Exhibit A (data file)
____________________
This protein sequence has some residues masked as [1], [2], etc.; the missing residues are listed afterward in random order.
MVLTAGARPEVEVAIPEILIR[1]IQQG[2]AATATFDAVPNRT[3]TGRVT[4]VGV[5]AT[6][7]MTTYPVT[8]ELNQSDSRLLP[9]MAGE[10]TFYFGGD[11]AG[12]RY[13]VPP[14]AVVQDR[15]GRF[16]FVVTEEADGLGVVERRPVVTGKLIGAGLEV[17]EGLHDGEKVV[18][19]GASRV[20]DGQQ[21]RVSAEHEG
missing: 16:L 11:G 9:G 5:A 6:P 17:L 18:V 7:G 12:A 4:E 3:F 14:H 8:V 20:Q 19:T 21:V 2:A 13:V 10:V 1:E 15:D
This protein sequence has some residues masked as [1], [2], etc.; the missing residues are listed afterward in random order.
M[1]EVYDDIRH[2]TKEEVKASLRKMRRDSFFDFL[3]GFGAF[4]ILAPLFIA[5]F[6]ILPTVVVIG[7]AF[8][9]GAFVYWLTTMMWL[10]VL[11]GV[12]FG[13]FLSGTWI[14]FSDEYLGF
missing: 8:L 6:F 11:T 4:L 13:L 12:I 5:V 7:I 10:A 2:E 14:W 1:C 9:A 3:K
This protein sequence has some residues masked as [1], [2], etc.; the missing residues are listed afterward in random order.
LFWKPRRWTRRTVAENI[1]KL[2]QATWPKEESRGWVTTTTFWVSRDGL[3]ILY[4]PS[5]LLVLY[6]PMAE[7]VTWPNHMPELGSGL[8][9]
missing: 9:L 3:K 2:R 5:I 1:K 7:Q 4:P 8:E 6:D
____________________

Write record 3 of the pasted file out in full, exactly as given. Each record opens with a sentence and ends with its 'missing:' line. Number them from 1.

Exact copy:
This protein sequence has some residues masked as [1], [2], etc.; the missing residues are listed afterward in random order.
LFWKPRRWTRRTVAENI[1]KL[2]QATWPKEESRGWVTTTTFWVSRDGL[3]ILY[4]PS[5]LLVLY[6]PMAE[7]VTWPNHMPELGSGL[8][9]
missing: 9:L 3:K 2:R 5:I 1:K 7:Q 4:P 8:E 6:D